Whole-virus vaccines, including inactivated or live-attenuated influenza vaccines, have been conventionally developed and supported as a prophylaxis. These currently available virus-based influenza vaccines are widely used in the clinic, but the vaccine production takes a long time and a huge number of embryonated chicken eggs. To overcome the imperfection of egg-based influenza vaccines, epitope-based peptide vaccines have been studied as an alternative approach. Here, we formulated an efficacious peptide vaccine without carriers using phosphodiester CpG-DNA and a special liposome complex. Potential epitope peptides predicted from the hemagglutinin (HA) protein of the H5N1 A/Viet Nam/1203/2004 strain (NCBI database, AAW80717) were used to immunize mice along with phosphodiester CpG-DNA co-encapsulated in a phosphatidyl-β-oleoyl-γ-palmitoyl ethanolamine (DOPE):cholesterol hemisuccinate (CHEMS) complex (Lipoplex(O)) without carriers. We identified a B cell epitope peptide (hH5N1 HA233 epitope, 14 amino acids) that can potently induce epitope-specific antibodies. Furthermore, immunization with a complex of the B cell epitope and Lipoplex(O) completely protects mice challenged with a lethal dose of recombinant H5N1 virus. These results suggest that our improved peptide vaccine technology can be promptly applied to vaccine development against pandemic influenza. Furthermore our results suggest that potent epitopes, which cannot be easily found using proteins or a virus as an antigen, can be screened when we use a complex of peptide epitopes and Lipoplex(O).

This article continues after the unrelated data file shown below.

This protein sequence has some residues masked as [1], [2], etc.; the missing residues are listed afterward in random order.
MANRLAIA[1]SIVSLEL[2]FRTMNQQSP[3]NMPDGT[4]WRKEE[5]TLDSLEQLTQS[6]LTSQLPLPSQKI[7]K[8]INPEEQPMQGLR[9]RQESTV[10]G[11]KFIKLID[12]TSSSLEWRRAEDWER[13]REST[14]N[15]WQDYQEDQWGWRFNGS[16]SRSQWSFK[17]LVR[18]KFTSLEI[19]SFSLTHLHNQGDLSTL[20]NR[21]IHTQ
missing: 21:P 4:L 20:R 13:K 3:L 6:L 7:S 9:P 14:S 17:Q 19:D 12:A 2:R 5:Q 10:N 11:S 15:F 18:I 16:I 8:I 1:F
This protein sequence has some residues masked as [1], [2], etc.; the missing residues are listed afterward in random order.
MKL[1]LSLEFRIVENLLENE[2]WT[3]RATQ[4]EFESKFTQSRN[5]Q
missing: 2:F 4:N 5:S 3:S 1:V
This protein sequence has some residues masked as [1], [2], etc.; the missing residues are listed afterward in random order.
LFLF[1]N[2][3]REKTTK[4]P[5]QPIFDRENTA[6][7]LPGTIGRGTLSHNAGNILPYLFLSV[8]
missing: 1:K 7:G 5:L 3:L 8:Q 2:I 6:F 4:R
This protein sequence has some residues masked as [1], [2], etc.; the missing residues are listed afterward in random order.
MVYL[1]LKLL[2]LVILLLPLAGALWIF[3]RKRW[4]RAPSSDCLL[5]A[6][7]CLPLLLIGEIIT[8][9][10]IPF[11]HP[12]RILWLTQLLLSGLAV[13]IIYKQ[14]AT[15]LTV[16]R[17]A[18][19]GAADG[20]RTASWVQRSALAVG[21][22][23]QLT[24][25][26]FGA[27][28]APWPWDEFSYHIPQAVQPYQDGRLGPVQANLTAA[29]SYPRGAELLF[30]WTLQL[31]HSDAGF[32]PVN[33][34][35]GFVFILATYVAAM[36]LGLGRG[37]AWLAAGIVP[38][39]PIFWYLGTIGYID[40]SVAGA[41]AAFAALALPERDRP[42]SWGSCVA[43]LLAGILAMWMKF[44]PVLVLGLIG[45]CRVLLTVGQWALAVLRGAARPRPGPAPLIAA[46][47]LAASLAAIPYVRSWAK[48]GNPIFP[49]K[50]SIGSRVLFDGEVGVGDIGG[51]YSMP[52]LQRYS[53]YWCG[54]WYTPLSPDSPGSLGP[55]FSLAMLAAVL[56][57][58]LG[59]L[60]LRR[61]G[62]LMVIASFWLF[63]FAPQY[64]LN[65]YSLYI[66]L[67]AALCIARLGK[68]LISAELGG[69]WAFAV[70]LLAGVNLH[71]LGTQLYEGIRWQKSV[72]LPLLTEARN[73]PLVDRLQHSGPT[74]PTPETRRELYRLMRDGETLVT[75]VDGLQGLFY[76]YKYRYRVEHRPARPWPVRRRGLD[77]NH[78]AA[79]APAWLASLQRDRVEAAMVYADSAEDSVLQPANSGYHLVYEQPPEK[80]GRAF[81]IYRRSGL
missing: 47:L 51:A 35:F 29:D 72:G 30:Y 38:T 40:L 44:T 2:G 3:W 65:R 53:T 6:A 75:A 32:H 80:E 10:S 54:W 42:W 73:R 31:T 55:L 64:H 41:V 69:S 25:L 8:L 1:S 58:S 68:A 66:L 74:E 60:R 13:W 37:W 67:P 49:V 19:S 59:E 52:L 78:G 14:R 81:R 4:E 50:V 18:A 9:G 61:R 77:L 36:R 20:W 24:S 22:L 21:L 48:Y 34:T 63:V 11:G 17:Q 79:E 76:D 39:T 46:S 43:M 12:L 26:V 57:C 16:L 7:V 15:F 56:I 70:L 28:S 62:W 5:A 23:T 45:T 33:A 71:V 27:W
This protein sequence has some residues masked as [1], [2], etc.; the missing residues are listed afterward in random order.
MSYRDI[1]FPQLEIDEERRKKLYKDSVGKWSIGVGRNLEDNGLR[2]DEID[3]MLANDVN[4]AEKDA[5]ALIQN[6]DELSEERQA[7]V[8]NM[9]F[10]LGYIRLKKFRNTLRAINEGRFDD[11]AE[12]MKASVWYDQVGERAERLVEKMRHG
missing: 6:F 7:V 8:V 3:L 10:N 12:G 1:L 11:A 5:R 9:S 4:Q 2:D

ASJC Scopus subject areas
- Biochemistry, Genetics and Molecular Biology(all)
- Agricultural and Biological Sciences(all)